Bryan Fischer
To avoid a "shutdown," Mitch doesn't need a single Dem vote
By Bryan Fischer
January 19, 2018

Follow me on Twitter: @BryanJFischer, on Facebook at "Focal Point"

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Mitch McConnell and Paul Ryan are flogging Chuck Schumer and Nancy Pelosi at every opportunity for being obstructionists and for wanting to shut the government down.

(The truth is that only about 83% of the government actually shuts down when the government "shuts down," which is why I've put the phrase in quotation marks. Social Security checks keep going out, welfare checks keep going out, and so forth. And every federal worker who is furloughed during the "shut down" gets all his back pay in one lump sum when the crisis is solved.So a government shut down essentially represents a paid vacation for everybody who works for Uncle Sam.)

But here is what Mitch McConnell does not want you to know: the real obstructionist here is not Chuck Schumer, or Nancy Pelosi, but Mitch McConnell himself. This is because he continues to allow for a fake filibuster (which I call a "fake-a-buster") that requires 60 votes to end. This means for any meaningful legislation to go forward – including a continuing resolution (CR) to keep the doors of government open -, a little cabal of nine obstreperous Democrats can completely gum up the wheels of government and bring them to a grinding halt.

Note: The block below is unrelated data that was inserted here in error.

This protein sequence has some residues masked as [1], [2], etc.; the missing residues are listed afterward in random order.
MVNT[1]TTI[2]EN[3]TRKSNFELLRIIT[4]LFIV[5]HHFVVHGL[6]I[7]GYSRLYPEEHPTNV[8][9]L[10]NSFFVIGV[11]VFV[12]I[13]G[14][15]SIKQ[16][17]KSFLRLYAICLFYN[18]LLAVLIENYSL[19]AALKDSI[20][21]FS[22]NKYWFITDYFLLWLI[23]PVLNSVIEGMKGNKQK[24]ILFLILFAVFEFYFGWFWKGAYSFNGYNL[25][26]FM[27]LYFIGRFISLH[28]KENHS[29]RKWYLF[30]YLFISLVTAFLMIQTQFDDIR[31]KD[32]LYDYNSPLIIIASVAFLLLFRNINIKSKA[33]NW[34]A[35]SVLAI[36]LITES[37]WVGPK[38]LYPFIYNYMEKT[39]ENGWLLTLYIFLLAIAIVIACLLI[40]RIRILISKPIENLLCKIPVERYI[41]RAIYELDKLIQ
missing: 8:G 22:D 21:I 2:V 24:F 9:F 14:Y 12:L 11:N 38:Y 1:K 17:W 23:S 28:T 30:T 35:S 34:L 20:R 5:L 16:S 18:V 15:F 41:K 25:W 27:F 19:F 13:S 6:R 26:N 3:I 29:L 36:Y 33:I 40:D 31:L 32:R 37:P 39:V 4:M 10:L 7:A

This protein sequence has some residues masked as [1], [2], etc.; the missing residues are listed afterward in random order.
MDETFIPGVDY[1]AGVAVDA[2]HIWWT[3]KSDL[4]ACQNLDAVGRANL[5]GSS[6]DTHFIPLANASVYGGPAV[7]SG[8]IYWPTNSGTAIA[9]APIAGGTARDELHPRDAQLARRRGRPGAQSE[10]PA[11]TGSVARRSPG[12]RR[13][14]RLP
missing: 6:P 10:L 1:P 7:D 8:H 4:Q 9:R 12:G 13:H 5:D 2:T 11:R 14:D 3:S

The original idea behind the filibuster is actually a good one, and one which I support. Filibuster used to mean "unlimited debate." In other words, as long as any lawmaker had something he wanted to contribute to the debate, the floor would remain open until every voice was heard and every point had been made. All well and good. But eventually you get to the point where everybody has had their say, you vote to close debate, and then go directly to a vote on the legislation. That's how it's supposed to work.

But the fake-a-buster is not like that. Rather than extending debate, it terminates debate. As soon as somebody calls for the fake-a-buster, all debate stops until one side or the other can cobble together 60 votes to break it. (The House has always required only a simple majority to end debate.)

This, of course, allows for the tyranny of the minority. It allows a tiny, little clique of eight senators to control the entire United States Senate. This would have been unthinkable to the Founders, who made no provision for a filibuster of any kind in the Constitution. As Thomas Jefferson said, "Where the law of the majority ceases to be acknowledged, there government ends."

The 60-vote filibuster is not in the Constitution nor is it in the law anywhere. It is found only in the Senate rules, which can be changed at any time, with a simply majority of 51 votes. Harry Reid, for instance, got rid of the filibuster for appeals court nominees in 2013, and the Republicans got rid of it for Supreme Court nominees in 2016, which is how we got Neil Gorsuch on the bench.

Senate Republicans have 51 votes right now, as we speak. In other words, the Republican majority could terminate the filibuster rule today. And they should. In the meantime, do not let Mitch McConnell lie to you. The Democrats are not the real problem here. He is.

(Unless otherwise noted, the opinions expressed are the author's and do not necessarily reflect the views of the American Family Association or American Family Radio.)

© Bryan Fischer


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